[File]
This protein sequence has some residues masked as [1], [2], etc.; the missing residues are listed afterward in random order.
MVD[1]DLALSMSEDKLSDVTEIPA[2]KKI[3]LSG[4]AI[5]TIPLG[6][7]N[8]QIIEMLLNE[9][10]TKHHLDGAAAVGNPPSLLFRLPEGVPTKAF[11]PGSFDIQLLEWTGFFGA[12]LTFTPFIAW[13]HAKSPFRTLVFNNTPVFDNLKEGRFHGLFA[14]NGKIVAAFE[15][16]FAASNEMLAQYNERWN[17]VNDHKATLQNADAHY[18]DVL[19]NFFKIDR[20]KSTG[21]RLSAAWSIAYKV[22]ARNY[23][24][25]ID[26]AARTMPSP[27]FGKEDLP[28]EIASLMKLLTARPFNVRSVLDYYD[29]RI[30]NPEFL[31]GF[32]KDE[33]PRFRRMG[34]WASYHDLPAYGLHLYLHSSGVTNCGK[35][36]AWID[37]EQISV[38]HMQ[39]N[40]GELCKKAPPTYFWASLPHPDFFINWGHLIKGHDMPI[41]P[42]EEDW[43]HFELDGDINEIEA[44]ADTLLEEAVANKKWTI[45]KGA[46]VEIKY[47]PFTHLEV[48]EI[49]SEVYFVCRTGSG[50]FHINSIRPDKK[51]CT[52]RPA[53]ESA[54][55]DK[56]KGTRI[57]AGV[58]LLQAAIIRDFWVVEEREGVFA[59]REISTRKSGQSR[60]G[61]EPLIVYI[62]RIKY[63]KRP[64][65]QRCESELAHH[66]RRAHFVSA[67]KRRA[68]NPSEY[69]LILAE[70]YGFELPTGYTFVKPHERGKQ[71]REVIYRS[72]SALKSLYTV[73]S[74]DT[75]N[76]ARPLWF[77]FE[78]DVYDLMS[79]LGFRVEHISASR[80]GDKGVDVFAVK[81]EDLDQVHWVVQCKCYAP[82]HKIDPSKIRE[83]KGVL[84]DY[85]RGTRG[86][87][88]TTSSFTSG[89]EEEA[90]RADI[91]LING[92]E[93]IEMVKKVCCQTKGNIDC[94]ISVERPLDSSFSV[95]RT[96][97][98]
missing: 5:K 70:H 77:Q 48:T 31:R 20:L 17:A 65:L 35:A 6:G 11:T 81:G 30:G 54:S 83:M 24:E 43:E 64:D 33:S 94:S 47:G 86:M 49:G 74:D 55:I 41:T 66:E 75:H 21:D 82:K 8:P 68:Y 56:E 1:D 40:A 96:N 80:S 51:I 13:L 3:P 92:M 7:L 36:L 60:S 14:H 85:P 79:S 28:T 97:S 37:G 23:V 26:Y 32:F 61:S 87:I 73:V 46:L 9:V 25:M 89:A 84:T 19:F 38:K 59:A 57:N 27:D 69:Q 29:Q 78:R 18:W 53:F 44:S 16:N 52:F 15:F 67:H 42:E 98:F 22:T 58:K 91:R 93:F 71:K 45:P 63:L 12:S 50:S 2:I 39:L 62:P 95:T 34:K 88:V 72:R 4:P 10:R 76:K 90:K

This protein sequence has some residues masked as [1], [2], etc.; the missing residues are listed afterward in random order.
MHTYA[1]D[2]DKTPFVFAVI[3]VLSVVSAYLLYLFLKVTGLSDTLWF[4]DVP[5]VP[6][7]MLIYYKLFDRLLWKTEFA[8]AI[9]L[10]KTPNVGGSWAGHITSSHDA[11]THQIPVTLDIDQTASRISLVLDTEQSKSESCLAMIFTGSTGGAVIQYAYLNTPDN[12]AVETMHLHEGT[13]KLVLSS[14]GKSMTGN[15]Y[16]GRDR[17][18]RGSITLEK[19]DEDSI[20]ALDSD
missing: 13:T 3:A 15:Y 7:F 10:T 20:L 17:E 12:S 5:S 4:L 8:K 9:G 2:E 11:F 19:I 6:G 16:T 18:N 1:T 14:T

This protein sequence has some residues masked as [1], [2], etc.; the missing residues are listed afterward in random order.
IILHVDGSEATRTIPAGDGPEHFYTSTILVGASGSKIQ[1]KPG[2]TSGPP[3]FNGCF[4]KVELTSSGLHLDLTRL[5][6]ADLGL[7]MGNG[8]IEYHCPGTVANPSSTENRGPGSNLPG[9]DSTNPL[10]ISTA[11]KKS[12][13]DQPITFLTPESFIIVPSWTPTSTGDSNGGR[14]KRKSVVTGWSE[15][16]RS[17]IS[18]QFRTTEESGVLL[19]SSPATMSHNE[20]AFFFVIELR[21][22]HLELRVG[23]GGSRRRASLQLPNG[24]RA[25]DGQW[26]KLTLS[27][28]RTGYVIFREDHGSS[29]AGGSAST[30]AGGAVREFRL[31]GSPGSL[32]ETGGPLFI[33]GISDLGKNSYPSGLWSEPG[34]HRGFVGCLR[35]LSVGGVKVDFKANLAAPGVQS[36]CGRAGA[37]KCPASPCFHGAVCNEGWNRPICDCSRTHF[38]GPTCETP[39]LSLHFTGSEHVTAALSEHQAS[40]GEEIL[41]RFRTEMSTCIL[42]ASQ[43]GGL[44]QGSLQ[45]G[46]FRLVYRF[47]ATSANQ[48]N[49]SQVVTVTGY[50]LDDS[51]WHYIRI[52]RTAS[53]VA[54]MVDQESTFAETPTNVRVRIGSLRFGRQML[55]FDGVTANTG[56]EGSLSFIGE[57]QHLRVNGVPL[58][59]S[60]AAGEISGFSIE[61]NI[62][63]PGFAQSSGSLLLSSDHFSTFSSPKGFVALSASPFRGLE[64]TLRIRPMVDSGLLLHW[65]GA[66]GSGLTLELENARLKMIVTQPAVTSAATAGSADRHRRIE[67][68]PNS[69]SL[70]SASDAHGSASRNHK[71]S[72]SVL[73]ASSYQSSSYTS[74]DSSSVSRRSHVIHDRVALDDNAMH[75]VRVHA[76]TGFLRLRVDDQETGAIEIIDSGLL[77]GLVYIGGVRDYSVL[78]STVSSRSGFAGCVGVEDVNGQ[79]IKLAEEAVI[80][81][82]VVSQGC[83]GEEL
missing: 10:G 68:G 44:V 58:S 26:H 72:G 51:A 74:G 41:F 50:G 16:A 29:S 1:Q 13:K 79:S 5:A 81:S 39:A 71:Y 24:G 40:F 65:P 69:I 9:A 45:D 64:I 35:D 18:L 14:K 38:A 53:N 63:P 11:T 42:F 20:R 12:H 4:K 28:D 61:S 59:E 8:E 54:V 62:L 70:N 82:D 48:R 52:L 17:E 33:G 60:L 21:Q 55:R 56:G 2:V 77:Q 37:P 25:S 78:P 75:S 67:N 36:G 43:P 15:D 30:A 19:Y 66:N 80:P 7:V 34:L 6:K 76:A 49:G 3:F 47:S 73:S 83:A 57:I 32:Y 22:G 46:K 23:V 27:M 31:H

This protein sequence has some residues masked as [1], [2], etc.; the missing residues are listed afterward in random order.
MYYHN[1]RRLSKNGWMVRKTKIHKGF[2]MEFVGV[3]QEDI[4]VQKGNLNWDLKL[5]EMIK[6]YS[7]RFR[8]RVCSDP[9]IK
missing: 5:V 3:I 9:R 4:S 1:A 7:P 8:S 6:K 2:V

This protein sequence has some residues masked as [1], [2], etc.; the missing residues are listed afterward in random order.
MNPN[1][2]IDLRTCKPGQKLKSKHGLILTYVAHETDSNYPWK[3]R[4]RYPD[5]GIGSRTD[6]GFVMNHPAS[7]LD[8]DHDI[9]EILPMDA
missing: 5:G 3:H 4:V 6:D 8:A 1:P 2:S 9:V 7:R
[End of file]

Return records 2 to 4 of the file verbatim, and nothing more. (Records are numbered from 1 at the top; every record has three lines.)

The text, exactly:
This protein sequence has some residues masked as [1], [2], etc.; the missing residues are listed afterward in random order.
MHTYA[1]D[2]DKTPFVFAVI[3]VLSVVSAYLLYLFLKVTGLSDTLWF[4]DVP[5]VP[6][7]MLIYYKLFDRLLWKTEFA[8]AI[9]L[10]KTPNVGGSWAGHITSSHDA[11]THQIPVTLDIDQTASRISLVLDTEQSKSESCLAMIFTGSTGGAVIQYAYLNTPDN[12]AVETMHLHEGT[13]KLVLSS[14]GKSMTGN[15]Y[16]GRDR[17][18]RGSITLEK[19]DEDSI[20]ALDSD
missing: 13:T 3:A 15:Y 7:F 10:T 20:L 17:E 12:S 5:S 4:L 8:K 9:G 2:E 11:F 19:I 6:G 16:T 18:N 1:T 14:T

This protein sequence has some residues masked as [1], [2], etc.; the missing residues are listed afterward in random order.
IILHVDGSEATRTIPAGDGPEHFYTSTILVGASGSKIQ[1]KPG[2]TSGPP[3]FNGCF[4]KVELTSSGLHLDLTRL[5][6]ADLGL[7]MGNG[8]IEYHCPGTVANPSSTENRGPGSNLPG[9]DSTNPL[10]ISTA[11]KKS[12][13]DQPITFLTPESFIIVPSWTPTSTGDSNGGR[14]KRKSVVTGWSE[15][16]RS[17]IS[18]QFRTTEESGVLL[19]SSPATMSHNE[20]AFFFVIELR[21][22]HLELRVG[23]GGSRRRASLQLPNG[24]RA[25]DGQW[26]KLTLS[27][28]RTGYVIFREDHGSS[29]AGGSAST[30]AGGAVREFRL[31]GSPGSL[32]ETGGPLFI[33]GISDLGKNSYPSGLWSEPG[34]HRGFVGCLR[35]LSVGGVKVDFKANLAAPGVQS[36]CGRAGA[37]KCPASPCFHGAVCNEGWNRPICDCSRTHF[38]GPTCETP[39]LSLHFTGSEHVTAALSEHQAS[40]GEEIL[41]RFRTEMSTCIL[42]ASQ[43]GGL[44]QGSLQ[45]G[46]FRLVYRF[47]ATSANQ[48]N[49]SQVVTVTGY[50]LDDS[51]WHYIRI[52]RTAS[53]VA[54]MVDQESTFAETPTNVRVRIGSLRFGRQML[55]FDGVTANTG[56]EGSLSFIGE[57]QHLRVNGVPL[58][59]S[60]AAGEISGFSIE[61]NI[62][63]PGFAQSSGSLLLSSDHFSTFSSPKGFVALSASPFRGLE[64]TLRIRPMVDSGLLLHW[65]GA[66]GSGLTLELENARLKMIVTQPAVTSAATAGSADRHRRIE[67][68]PNS[69]SL[70]SASDAHGSASRNHK[71]S[72]SVL[73]ASSYQSSSYTS[74]DSSSVSRRSHVIHDRVALDDNAMH[75]VRVHA[76]TGFLRLRVDDQETGAIEIIDSGLL[77]GLVYIGGVRDYSVL[78]STVSSRSGFAGCVGVEDVNGQ[79]IKLAEEAVI[80][81][82]VVSQGC[83]GEEL
missing: 10:G 68:G 44:V 58:S 26:H 72:G 51:A 74:G 41:F 50:G 16:A 29:S 1:Q 13:K 79:S 5:A 81:S 39:A 71:Y 24:G 40:F 65:P 69:I 9:A 45:D 64:I 35:D 18:L 14:K 38:A 53:N 63:P 11:T 42:F 20:R 12:H 4:K 28:D 61:S 59:E 8:E 54:V 62:L 70:N 82:D 48:R 52:L 17:E 33:G 60:L 21:Q 55:R 56:G 2:V 77:Q 37:P 25:S 78:P 75:S 67:N 36:G 43:P 15:D 30:A 19:Y 66:N 80:P 7:V 34:L 6:K 76:A 49:G 3:F 47:S 73:S 83:A 57:I 32:Y 22:G 46:K 23:V 27:M 31:H

This protein sequence has some residues masked as [1], [2], etc.; the missing residues are listed afterward in random order.
MYYHN[1]RRLSKNGWMVRKTKIHKGF[2]MEFVGV[3]QEDI[4]VQKGNLNWDLKL[5]EMIK[6]YS[7]RFR[8]RVCSDP[9]IK
missing: 5:V 3:I 9:R 4:S 1:A 7:P 8:S 6:K 2:V